Re-reading .ini files in a limited environment

How do I force the system to re-read an ini to apply the change?

My site is remotely hosted through cPanel. It is a shared resources configuration and I don’t have root privilege. I do have considerable rights but not all the way down to the level of Apache administration (for instance.)

In this shared hosting environment the subscribers don’t have access to su, sudo, service, apache2, apache2ctl

These PHP family tools/commands are available with at least --x–x–x privilege:
lsphp, lsphp.cagefs, pear, peardev, pecl, phar.phar, php, php-cgi, php-cgi.cagefs, php-config, php.cagefs, phpize

cPanel provides these gui tools (forgive any overlap with above)
(I understand they don’t necessarily apply to PHP administration)
PHP Pear Packages
MultiPHP INI Editor

terminal (RHE BASH)
a GUI file manager with an editor

Background and impetus:
I’m testing a music hosting package, but for the context of this question I want to remain more general. The name is below.

I’m new at PHP but I have a few years experience as a sysadmin for other systems. That said the PHP ini files used in the music system appear to be rather straightforward and well commented.

I’d like to un-comment a line to see the affect. (no problem, I’ve got the rights and understand the responsibility)

Server Details:
The music server is named “Ampache” - with an “m”

Nobody has answered your question because there is no question really in the post.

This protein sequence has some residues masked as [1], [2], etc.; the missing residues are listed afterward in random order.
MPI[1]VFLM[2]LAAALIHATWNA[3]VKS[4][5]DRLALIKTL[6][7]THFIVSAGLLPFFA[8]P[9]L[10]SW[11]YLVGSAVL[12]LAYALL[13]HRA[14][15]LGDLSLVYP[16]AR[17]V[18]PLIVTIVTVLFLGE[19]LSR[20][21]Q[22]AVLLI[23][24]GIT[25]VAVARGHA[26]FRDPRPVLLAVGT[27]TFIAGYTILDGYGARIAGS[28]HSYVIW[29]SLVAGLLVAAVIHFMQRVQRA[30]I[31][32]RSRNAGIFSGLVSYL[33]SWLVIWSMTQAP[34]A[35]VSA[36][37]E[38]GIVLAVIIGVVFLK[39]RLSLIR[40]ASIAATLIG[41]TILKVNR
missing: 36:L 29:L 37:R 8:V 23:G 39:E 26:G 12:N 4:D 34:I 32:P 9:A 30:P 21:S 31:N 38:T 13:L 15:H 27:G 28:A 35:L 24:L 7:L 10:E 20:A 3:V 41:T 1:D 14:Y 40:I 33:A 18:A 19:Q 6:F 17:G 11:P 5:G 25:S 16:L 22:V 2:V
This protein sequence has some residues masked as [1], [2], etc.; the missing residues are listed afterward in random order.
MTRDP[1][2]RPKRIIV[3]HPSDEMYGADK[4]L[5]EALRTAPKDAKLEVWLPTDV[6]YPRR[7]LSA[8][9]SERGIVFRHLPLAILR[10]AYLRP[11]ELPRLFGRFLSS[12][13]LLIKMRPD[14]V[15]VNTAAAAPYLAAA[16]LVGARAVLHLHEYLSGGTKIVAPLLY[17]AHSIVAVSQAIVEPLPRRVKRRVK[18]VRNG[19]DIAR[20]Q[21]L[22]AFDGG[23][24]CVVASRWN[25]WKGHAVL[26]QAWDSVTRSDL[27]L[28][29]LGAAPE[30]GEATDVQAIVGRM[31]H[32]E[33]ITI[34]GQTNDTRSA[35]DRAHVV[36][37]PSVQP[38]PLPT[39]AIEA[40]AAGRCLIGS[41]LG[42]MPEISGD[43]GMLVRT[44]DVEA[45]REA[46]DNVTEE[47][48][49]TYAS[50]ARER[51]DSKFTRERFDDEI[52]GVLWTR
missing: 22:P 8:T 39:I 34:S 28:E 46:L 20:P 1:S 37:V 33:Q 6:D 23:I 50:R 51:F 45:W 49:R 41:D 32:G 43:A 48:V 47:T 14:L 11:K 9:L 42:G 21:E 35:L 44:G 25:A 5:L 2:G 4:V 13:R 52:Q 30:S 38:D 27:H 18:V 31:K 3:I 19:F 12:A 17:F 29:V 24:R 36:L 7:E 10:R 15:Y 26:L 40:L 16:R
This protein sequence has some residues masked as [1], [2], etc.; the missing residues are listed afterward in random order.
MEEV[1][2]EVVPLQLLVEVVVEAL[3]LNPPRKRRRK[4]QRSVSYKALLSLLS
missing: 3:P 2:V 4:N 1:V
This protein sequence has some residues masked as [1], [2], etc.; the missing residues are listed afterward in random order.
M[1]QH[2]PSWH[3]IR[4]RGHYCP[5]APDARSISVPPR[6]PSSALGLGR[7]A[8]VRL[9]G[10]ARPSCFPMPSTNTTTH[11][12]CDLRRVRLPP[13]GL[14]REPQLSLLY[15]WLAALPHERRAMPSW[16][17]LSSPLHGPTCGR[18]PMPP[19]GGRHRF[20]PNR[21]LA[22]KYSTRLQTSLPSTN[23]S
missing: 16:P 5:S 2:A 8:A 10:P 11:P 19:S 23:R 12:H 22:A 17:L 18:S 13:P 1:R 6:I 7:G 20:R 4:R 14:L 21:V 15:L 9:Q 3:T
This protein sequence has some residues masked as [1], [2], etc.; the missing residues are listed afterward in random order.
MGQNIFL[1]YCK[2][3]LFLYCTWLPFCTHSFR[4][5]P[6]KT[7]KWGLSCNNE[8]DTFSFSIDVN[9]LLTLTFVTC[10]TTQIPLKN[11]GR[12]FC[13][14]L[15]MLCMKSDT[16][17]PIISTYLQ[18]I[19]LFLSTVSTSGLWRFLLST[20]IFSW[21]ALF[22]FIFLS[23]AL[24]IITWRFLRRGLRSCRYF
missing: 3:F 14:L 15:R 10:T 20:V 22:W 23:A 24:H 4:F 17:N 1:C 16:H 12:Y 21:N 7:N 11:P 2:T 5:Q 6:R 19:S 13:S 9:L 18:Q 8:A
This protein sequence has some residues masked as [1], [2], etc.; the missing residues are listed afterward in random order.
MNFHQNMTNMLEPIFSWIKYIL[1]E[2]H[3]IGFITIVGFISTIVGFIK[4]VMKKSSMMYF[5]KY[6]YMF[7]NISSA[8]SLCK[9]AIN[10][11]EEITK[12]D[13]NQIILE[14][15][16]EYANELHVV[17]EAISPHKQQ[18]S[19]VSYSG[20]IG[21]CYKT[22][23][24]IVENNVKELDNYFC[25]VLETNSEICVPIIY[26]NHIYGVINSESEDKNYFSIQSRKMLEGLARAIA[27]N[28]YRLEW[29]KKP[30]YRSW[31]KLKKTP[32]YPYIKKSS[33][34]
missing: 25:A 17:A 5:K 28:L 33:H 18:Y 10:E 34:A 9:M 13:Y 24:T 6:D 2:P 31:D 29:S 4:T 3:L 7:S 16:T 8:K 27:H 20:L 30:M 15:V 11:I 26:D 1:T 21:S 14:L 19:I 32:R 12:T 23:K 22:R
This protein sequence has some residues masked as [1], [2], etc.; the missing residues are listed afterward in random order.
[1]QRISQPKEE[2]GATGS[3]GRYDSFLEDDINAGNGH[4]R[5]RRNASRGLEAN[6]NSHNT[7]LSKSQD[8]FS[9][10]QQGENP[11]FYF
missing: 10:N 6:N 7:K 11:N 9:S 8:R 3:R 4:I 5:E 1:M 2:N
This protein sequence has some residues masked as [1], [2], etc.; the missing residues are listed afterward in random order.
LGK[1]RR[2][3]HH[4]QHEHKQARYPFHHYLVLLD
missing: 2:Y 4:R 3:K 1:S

Let’s see… You have a server with limited access. All good. You have PHP files and some sort of INI file you want to read. All good. You can edit the INI file. All good. No problem stated so far. But, I will guess at what you are really asking…

You want to alter an INI file and then have the music server system access it. But, you talk about he PHP.ini file. This is NOT a configuration file. It is a server ini file for controlling PHP. If you ever change the PHP.ini file, you must reboot your server for it to take effect. If that is what you are asking, then, make a change reboot the server and see if it works. Normally, you do not do this.

Instead, you can use PHP itself to make changes to the PHP.INI file on the fly. This is done by most sites as needed. This way, no need to reboot. Also, every page can alter the INI as needed. For example PHP times out after a set time-limit. If a page takes too long, PHP will stop it from processing and throw out a log record of the error. You can extend how long it allows using simple PHP ini commands that can extend the time-out number. In that way, pages that use a lot of processing time can still run. Not sure if that is a good explanation or not, but, hope it helps.

If you tell us which PHP.INI lines you are thinking of changing, we can help you get it working without rebooting the server every time.

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